wildlife corridor

Who Knew Climate Change and Policy Was So Complicated?

By Frank Landis, Chairperson Conservation Committee

We seem to be hearing that in all sorts of unexpected contexts right now (I'm writing this on May 1st), but I'm going to focus on climate change and policy again. The issue I'm struggling with is the North County Multiple Species Conservation Program (NCMSCP, because you need more acronyms). I'm on the steering committee, and the documents (hopefully) will be out this fall. We'll be dealing with it for a while, and I wanted to air the issues so that we can all start thinking about it, because it really is complicated.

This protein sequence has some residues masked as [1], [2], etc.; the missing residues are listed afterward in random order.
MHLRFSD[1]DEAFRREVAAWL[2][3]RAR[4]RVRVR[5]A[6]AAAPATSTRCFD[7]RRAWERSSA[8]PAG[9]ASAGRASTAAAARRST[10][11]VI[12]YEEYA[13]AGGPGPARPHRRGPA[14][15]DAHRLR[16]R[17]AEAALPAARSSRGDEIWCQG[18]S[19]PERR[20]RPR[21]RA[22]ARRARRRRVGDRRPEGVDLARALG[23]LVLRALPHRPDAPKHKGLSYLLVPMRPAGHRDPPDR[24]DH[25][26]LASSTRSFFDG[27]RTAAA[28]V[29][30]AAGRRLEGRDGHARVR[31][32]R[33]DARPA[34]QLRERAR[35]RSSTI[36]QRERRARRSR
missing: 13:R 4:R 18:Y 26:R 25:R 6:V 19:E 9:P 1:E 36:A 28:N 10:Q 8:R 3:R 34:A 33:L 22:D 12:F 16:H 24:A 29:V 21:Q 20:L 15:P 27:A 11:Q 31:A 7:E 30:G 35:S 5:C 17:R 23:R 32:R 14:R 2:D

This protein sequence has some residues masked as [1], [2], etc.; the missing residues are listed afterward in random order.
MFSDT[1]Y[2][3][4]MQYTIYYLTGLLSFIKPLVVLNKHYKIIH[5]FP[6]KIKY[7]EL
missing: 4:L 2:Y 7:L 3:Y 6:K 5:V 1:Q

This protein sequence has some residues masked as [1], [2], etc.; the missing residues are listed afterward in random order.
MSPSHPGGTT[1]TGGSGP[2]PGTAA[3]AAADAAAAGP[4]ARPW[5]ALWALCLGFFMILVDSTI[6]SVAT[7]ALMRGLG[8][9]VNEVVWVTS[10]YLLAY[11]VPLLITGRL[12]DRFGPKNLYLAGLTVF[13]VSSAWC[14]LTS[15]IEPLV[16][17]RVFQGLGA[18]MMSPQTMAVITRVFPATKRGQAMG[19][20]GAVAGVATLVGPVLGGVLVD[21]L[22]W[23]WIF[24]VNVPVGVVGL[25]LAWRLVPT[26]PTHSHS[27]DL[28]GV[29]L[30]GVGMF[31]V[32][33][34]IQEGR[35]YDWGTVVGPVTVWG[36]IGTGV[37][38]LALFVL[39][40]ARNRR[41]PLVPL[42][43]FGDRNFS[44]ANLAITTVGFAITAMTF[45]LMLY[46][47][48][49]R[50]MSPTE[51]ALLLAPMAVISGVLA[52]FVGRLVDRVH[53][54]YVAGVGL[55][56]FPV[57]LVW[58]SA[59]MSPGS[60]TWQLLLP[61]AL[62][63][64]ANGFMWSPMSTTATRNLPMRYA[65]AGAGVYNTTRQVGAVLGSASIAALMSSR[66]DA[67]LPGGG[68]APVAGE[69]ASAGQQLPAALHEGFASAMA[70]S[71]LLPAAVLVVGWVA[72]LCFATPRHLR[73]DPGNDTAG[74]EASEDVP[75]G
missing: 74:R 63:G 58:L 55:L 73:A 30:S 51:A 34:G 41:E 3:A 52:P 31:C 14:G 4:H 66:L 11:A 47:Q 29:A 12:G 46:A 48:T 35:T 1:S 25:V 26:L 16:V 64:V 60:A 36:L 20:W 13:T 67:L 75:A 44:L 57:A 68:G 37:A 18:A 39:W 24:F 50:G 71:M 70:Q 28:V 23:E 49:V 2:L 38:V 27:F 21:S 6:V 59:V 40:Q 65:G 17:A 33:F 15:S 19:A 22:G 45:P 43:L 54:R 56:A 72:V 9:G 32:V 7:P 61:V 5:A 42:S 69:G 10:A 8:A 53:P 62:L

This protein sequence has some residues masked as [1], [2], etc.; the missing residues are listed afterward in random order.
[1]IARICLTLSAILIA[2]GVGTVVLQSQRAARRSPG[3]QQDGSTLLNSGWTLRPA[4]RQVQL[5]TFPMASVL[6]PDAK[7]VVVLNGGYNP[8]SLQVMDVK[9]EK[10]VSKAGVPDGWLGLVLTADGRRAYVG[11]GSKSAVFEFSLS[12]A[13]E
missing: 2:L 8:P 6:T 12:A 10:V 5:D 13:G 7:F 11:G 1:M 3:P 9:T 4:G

Problem one is climate change. According to a recent National Geographic article, half of 4,000 species surveyed are moving towards the poles, about one mile per year on land on average (http://news.nationalgeographic.com/2017/04/climate -change-species-migration-disease/ ). We'll argue endlessly about whether this is true for all land species, but the point is that the climate is changing, it will continue to change, species are responding to it, and what we're fighting right now is massive societal inertia to determine how fast and how far the climate swings from 20th Century normal. The nasty part of even extreme climate change isn't the quasi-stable end state (basically like the Miocene), it's how extreme the peak heat is between now and then (a few centuries of something possibly like the end Permian Great Dying, or more likely, the end Paleocene). That peak heat is the extinction-maker we want to avoid if at all possible. That aside, the point is that the world is already changing, it will continue to change, and we're talking about what will suffer, not how to stop the change.